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Don't miss a grouping of planets in the evening sky

Posted: 23 May 2013

A spectacular grouping of Mercury, Venus and Jupiter graces late May's evening sky, with all three visible in the field-of-view of binoculars until the end of May.

Mercury, Venus and Jupiter put on a great display in the evening sky in late May. This is the view from London on the evening of 25 May about 45 minutes after sunset. Image made using the Sky version 5. See larger version.
Venus is by far the brightest of the three, blazing away at magnitude -3.9 and will be the celestial signpost for the event. On the evening of 24 May the Sun sets at 9pm BST from London and 9.30pm from Edinburgh. Sweeping the west-north-west horizon with binoculars once you are sure the Sun is below the horizon should snare Venus, with Mercury just over a degree higher than Venus with Jupiter nearly two degrees higher but to Venus' east.

Fleet-footed Mercury has just emerged into the evening sky following superior conjunction and pulls ever-east of the Sun on its way to greatest elongation on 12 June. This is quite a favourable evening apparition for us the UK but the seemingly never-ending, lingering and lengthening twilight will make it tougher to see. Mercury shines at mag. -0.94 and shows a 81 percent phase across its 5.7 arcsecond disc. Jupiter is at the end of its period of visibility, having a date with solar conjunction in mid-June. However it's still a splendid sight shining just short of mag. -2 and showing an impressive 32 arcsecond disc if you can get a small telescope on it.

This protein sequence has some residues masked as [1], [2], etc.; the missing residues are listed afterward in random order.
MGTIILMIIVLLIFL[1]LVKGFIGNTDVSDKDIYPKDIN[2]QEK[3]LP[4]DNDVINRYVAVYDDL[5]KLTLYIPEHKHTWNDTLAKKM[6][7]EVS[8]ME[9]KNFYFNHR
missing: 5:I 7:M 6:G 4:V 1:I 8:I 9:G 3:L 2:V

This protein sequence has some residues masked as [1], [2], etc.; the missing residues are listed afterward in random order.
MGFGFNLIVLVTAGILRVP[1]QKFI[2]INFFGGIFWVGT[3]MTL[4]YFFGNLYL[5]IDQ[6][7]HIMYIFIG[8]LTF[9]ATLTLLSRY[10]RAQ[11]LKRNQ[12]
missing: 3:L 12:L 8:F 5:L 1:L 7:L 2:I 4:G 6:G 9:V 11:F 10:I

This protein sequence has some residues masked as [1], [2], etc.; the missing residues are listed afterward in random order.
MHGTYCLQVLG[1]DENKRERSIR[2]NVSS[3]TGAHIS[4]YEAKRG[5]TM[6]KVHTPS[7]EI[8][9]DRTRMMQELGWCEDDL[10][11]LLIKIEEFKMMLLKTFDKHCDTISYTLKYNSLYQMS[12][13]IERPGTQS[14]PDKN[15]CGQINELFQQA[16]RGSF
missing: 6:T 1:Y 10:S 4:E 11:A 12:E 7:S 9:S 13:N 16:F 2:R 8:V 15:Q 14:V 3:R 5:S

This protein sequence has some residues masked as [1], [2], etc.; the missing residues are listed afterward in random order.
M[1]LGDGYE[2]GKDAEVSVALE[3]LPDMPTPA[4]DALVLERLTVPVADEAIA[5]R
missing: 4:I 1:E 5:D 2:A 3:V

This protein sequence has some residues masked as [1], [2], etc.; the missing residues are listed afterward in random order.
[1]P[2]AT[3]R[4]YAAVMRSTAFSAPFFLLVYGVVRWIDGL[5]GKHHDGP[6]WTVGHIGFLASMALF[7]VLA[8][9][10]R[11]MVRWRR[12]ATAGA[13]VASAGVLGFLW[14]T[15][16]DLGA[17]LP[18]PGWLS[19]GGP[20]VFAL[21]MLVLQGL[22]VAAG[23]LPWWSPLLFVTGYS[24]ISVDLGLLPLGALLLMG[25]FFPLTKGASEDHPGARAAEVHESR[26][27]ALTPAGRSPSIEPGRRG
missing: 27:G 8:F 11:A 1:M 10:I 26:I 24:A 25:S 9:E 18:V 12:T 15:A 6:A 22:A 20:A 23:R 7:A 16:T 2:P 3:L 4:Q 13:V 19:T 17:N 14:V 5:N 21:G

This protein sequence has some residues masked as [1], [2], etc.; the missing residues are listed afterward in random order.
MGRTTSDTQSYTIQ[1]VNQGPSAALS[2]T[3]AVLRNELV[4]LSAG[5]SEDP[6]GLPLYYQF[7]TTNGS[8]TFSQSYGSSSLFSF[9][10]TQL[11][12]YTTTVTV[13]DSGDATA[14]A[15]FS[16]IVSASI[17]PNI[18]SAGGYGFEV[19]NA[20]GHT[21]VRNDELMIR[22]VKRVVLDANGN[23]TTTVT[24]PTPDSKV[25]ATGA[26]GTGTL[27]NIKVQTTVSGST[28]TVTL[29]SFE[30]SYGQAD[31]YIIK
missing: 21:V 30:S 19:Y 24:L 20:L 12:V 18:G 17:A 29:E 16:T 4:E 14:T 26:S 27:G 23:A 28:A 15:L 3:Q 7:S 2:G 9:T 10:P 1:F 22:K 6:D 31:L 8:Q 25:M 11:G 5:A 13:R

Over the next few days the trio converge as Mercury pulls further clear of the horizon, Venus following suit at a more sedate pace and Jupiter sinks slightly further into the mire; on the evening of the 27th Mercury is 2.5 degrees north of Jupiter and Venus passes within a degree north on the 28th. Mercury fades to mag. -0.34 by the month’s end as its apparent diameter increases to 6.4 arcseconds and phase decreases to 63.2 percent. Venus has a ten-arcsecond illuminated by 95 percent. The conjunction of Venus and Jupiter will be a spectacular telescopic sight despite the low altitude.

Mercury continues to be visible as an evening star through to mid-June but it will be an increasingly difficult object as it fades and sinks back into the mire close to the evening horizon. Observers in the Southern Hemisphere and the tropics should have an easier time of it and the innermost planet will be close to Venus again around 20-21 June.

Astronomy Now would be delighted to receive any images of this exciting conjunction; please send them to

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